Article Archive
Certification Challenge
In the Future Any Skills That Firefighters Claim To Have Are Going To Have To Be Proven On The Training Field
Vol 21 No 2

Based on my experiences as an emergency response chief for a manufacturing facility and as general chairman of the Industrial Fire School at Texas A&M University, I believe that national certification of emergency responders is the wave of the future.

National certification would verify an individual's qualifications to perform required tasks in emergency response situations. National certification would be recognized in any state and would accompany the responder who is transferred to another location by his/her employer. National certification also enhances the reputation of emergency responders, verifies their accomplishment, and enhances an organization's ability to prove the competency of its responders as required by regulatory agencies.

I became aware of the need for emergency responders to demonstrate competency several years ago when ExxonMobil's Mont Belvieu Plastics Plant in Texas underwent initial Voluntary Protection Program (VPP) certification assessment. This assessment is conducted in the U.S. by the Occupational Safety and Health Administration (OSHA) in conjunction with Special Government Employees (SGE). Multiple aspects of the plant's Safety, Health and Environmental programs were reviewed, including emergency preparedness training.

In preparation for the assessment, I assembled the individual training certificates for the emergency responders. The VPP team reviewed these certificates and indicated that more information was needed to ensure the competency of the responders. In order to clarify these competencies, I described the curricula for the training sessions. This process led to the realization that a standard method to verify the competence of emergency responders was needed.

The development of such standardized certification could utilize the National Fire Protection Association's (NFPA) standards, which specify minimum job performance requirements criteria for certifying individual emergency response team members.

Basically, professional certification requires third-party verification of an emergency responder's skills within disciplines such as fire, rescue, and hazardous material response. This verification includes successful completion of a written exam and demonstration of individual skills and team skills in order to successfully complete the course and receive certification. Portions of the tests are graded numerically, while aspects needing special emphasis have a pass-fail component. An individual who cannot achieve a pass-fail requirement in the individual skills and/or the team skills must repeat the skill(s) training to achieve certification.

In 2003, the Emergency Services Training Institute at Texas A & M University received its accreditation to begin utilizing the National Board on Fire Service Professional Qualifications, also known as Pro-Board, in third-party verification of emergency responders.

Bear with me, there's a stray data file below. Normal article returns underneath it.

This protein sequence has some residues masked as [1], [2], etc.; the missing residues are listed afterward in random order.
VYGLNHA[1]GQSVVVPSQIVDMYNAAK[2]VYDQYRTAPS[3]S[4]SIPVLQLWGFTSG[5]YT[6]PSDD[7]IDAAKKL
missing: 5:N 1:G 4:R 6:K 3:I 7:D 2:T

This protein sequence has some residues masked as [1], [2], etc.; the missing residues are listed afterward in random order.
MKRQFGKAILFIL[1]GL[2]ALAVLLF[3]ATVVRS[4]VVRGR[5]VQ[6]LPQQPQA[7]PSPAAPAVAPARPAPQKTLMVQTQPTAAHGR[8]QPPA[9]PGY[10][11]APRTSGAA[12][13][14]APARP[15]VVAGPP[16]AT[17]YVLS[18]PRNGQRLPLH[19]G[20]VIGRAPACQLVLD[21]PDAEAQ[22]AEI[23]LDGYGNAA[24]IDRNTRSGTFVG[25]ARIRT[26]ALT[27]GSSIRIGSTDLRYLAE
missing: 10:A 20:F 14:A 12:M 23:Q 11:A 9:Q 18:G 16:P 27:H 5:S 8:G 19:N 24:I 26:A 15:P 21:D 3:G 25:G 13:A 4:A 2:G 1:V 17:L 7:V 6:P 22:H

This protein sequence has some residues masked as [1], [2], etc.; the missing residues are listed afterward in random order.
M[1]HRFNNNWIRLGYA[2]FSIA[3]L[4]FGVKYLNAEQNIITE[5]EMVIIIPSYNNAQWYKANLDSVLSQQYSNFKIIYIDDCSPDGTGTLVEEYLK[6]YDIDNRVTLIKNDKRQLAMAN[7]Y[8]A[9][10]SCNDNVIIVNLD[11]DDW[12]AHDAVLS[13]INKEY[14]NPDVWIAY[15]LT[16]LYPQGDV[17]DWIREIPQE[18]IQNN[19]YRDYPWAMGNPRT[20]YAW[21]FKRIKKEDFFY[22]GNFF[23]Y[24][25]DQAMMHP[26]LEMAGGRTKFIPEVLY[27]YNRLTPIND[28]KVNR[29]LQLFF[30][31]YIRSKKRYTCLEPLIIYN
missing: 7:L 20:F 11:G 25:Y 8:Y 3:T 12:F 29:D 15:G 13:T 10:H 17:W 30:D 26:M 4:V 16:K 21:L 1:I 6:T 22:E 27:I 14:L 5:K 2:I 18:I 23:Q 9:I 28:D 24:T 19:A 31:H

The first step in achieving certification for the Texas A&M Industrial Annual School was to certify the instructors in the disciplines they teach, according to Pro-Board requirements. A three-year plan was developed that would certify the industrial school's courses and the instructors of these courses.

The Instructor certification process requires three levels of achievement. Level I focuses on teaching and instructing a developed program. Level II deals with teaching, developing, instructing, and evaluating teaching materials. Level III concentrates on supervising, budgeting, managing and implementing a training program.

The Annual School director, staff, and instructors, worked diligently to achieve certification. Currently, 282 Industrial School instructors are certified in their respective disciplines and another 239 are at various levels of instructor certification. The requirement for serving as an Instructor is Level I certification, Program Coordinators are Level II certified. Chairmen are Level III certified to serve in these positions.

The Annual Industrial School is conducted at Texas A&M each July. The following provides a timeline for the school's certification plan.

Courses Offered in 2003 for Certification (to Instructors):

NFPA 1081 Industrial Exterior Fire Fighting
NFPA 1041 Level I Instructor

Courses Offered in 2004 for Certification:

NFPA 1081 Industrial Exterior Fire Fighting
NFPA 1081 Industrial Interior Fire Fighting
NFPA 1041 Level I Instructor
NFPA 472 Hazardous Material Technician


Courses Offered in 2005 for Certification:

NFPA 1081 Leadership
NFPA 1006 Awareness and Operations for Rescue Technicians
Courses to be offered in 2006 for Certification:
NFPA 1006 Confined Space Rescue Technician
NFPA 1006 Rope Rescue Technician
NFPA 1041 Level II Instructor

Certified Fire Protection Specialist (CFPS)

Certification Courses Planned for the future:
LPG Emergencies Course
Storage Tank Fire Fighting
NFPA 1041 Level III Instructor
NFPA 1561 Incident Commander
NFPA 1005 Marine Fire Fighting for Shore Based Fire Fighters.o

 
 

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